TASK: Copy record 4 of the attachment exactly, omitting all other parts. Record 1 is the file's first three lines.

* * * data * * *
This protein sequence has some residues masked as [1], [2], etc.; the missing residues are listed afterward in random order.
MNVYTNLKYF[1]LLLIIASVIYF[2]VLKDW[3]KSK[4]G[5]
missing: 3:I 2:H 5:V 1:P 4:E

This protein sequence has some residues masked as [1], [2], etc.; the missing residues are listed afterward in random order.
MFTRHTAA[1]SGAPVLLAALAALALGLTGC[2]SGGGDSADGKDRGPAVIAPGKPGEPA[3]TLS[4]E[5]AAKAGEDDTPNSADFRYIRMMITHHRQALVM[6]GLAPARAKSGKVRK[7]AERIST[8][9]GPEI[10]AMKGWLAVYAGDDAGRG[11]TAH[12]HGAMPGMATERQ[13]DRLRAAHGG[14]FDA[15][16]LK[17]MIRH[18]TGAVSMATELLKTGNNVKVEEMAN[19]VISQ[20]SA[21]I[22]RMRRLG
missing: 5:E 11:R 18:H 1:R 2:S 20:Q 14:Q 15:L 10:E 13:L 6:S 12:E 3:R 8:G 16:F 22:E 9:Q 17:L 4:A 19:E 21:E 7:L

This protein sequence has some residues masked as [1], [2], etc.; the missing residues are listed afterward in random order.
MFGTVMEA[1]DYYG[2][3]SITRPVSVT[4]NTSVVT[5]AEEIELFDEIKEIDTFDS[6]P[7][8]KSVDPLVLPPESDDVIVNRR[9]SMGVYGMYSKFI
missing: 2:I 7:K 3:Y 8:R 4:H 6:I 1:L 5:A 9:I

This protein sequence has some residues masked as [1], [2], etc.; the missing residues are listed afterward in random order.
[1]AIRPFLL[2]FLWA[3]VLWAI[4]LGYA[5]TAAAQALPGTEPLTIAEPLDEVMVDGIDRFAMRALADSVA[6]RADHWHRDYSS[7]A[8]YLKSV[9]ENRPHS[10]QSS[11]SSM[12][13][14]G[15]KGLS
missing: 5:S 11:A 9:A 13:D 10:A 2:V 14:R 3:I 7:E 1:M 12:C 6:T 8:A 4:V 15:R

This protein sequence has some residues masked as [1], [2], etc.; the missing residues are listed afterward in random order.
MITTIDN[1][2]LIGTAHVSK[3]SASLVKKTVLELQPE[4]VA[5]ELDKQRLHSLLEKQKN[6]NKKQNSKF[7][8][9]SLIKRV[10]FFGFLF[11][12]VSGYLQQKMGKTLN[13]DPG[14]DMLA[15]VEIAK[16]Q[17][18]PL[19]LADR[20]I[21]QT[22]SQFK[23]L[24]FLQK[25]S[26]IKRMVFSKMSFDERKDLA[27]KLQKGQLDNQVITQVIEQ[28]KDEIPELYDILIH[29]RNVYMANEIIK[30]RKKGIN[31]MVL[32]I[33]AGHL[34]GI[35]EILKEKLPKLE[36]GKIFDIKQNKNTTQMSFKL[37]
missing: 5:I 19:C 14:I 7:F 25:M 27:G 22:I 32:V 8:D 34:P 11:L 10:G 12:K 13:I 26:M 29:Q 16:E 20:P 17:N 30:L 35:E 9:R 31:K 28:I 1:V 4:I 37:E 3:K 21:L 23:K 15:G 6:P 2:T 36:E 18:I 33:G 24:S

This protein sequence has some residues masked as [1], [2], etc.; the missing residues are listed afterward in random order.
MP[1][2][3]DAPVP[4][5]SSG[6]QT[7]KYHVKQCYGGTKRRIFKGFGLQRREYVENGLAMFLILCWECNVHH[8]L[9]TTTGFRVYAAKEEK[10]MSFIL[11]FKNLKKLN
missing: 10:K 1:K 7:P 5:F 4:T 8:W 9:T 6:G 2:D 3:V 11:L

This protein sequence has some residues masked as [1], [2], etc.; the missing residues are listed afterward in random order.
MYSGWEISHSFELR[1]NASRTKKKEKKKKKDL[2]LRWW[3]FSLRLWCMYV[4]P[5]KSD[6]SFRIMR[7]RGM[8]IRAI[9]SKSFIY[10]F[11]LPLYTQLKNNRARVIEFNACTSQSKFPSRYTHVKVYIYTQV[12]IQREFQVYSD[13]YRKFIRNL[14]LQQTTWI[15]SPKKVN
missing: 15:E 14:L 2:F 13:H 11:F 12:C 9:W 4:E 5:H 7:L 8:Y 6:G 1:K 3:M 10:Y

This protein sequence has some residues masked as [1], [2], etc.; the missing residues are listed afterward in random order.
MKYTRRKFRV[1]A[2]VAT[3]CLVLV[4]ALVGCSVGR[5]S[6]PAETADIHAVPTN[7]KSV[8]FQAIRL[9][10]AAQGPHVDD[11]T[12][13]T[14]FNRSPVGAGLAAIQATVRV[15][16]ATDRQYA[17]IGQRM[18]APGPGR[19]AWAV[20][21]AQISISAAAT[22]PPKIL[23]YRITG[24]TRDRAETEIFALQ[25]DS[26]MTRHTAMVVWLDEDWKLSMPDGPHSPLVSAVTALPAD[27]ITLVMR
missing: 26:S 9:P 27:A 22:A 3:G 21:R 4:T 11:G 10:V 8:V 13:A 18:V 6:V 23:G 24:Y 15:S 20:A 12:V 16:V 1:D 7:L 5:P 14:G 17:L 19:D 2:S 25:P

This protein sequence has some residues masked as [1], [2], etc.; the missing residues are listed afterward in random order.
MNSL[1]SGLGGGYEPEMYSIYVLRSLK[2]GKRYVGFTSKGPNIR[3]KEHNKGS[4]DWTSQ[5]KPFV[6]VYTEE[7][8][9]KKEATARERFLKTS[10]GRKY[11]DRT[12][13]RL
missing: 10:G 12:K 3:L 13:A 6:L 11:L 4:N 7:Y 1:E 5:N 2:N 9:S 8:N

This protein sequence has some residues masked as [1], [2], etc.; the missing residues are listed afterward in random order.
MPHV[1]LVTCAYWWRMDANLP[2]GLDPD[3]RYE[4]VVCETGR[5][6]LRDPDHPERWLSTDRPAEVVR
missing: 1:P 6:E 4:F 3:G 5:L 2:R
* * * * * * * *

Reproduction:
This protein sequence has some residues masked as [1], [2], etc.; the missing residues are listed afterward in random order.
[1]AIRPFLL[2]FLWA[3]VLWAI[4]LGYA[5]TAAAQALPGTEPLTIAEPLDEVMVDGIDRFAMRALADSVA[6]RADHWHRDYSS[7]A[8]YLKSV[9]ENRPHS[10]QSS[11]SSM[12][13][14]G[15]KGLS
missing: 5:S 11:A 9:A 13:D 10:A 2:V 14:R 3:I 7:E 1:M 12:C 6:T 8:A 4:V 15:R